If you don't find yourself online when you don't have to be, subscribing to TechCrunch, tweeting at least 3 - 10 times per week or more, subscribing to RSS feeds, or you're the type of person who says "I don't get Facebook", you're not going to be very good at this part. In fact, if you're definitely sure you are the "I just don't get this Facebook thing" kind of person, you should get out of online marketing today - right now. The fact of the matter is that if you are a marketing professional, the new marketing is online. It's similar to the evolution of music (being distributed online), e-commerce (all products available online, not just brick-and-mortar anymore for a long time now), news (distributed online as subscriptions to paper-and-ink plummet) and just about everything else. It doesn't mean that offline is dead, of course. It just means that you have to evolve along with emerging technologies and try to stay ahead of the curve as much as you possibly can in an era in which everything is happening faster than ever before.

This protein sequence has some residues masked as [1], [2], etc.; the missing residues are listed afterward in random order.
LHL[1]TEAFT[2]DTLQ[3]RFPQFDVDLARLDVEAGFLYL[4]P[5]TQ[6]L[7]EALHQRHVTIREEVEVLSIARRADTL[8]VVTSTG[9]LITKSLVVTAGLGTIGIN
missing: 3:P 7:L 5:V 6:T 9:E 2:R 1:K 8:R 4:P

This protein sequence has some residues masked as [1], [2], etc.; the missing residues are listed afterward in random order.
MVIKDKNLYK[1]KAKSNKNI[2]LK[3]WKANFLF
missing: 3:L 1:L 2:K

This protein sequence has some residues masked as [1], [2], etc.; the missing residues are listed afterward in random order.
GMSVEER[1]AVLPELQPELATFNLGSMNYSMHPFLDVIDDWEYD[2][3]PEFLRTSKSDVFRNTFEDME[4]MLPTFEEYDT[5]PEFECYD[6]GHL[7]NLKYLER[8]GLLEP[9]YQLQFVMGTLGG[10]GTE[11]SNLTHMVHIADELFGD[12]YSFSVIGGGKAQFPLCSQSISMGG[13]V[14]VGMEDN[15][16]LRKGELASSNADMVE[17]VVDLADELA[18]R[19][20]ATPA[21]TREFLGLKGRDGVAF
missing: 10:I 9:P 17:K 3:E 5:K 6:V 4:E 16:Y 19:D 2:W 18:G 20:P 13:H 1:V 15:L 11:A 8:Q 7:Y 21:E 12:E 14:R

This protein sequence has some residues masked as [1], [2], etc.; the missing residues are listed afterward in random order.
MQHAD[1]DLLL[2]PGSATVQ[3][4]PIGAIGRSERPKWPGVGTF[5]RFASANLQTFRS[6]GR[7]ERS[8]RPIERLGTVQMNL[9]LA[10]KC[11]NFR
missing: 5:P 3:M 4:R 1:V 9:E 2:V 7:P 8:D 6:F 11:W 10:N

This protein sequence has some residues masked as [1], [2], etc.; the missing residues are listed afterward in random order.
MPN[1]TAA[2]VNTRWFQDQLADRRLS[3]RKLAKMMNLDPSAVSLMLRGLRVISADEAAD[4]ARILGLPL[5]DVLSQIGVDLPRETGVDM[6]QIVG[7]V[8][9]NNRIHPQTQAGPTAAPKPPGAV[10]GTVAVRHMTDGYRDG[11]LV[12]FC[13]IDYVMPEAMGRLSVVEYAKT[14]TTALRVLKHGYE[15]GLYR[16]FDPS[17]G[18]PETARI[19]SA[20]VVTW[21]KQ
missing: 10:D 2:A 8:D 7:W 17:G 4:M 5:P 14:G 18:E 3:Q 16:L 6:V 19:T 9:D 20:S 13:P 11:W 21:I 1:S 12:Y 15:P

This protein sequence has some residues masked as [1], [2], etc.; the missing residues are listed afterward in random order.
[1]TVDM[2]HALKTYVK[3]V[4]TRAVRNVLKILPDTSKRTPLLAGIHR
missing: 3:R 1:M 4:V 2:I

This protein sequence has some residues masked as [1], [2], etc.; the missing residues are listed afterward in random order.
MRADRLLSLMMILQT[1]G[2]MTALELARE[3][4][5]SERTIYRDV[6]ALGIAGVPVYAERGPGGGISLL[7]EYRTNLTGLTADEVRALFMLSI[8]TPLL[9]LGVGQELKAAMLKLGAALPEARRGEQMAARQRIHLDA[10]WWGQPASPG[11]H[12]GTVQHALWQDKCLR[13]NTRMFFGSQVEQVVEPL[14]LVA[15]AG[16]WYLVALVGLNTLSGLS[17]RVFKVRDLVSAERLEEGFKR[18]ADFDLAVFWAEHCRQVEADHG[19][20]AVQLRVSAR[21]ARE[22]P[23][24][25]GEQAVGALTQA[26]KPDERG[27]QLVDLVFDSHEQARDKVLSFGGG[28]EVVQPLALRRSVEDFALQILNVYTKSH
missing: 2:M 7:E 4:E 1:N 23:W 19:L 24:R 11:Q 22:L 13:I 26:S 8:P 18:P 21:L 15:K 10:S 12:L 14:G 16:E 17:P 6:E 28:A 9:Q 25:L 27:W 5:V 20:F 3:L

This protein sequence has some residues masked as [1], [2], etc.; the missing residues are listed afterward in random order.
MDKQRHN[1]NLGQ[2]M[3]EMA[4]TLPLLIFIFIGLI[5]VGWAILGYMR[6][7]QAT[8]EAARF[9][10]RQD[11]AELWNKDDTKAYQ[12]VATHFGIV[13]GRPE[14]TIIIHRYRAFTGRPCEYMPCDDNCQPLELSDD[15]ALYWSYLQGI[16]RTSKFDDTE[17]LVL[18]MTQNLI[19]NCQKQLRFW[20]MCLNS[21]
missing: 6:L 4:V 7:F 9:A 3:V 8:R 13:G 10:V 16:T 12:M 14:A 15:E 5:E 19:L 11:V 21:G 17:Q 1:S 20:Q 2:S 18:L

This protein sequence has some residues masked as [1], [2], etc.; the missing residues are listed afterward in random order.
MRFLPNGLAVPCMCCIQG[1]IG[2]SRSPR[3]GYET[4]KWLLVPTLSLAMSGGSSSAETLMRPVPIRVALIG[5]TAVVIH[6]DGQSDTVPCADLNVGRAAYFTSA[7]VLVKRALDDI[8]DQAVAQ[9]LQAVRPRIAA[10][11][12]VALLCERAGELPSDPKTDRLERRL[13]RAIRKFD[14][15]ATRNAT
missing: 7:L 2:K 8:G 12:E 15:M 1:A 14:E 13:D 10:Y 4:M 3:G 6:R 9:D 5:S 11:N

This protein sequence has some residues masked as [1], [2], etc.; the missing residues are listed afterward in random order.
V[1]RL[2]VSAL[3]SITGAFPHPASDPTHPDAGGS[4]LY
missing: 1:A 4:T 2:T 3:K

If you respect that a lot of extremely creative, dynamic, compelling and effective marketing happens online - and a hell of a lot of it - and you force yourself to sign up for a Twitter account and start posting on Facebook walls so that you will "get it", then good job. At least you're trying. And here's why this post is about "traits" and I didn't call them "skills" because traits are often those things which happen natually or are innate in you, while skills can be honed and developed: If you're like me and you got excited at the news that Facebook acquired FriendFeed this week and you already knew what FriendFeed is because you've been using it for a while now, then you're going to be the type of person a client is going to be thrilled to be able to turn to when they realize they need to be "tweeting". Obviously it goes far beyond just knowing that you "need to be on Twitter" or "should have some sort of company presence on Facebook" - you have to know how to use social media to drive business growth, get leads, get sales, enhance customer loyalty - you name it. And yes, it really is possible - but that's another blog post for another day.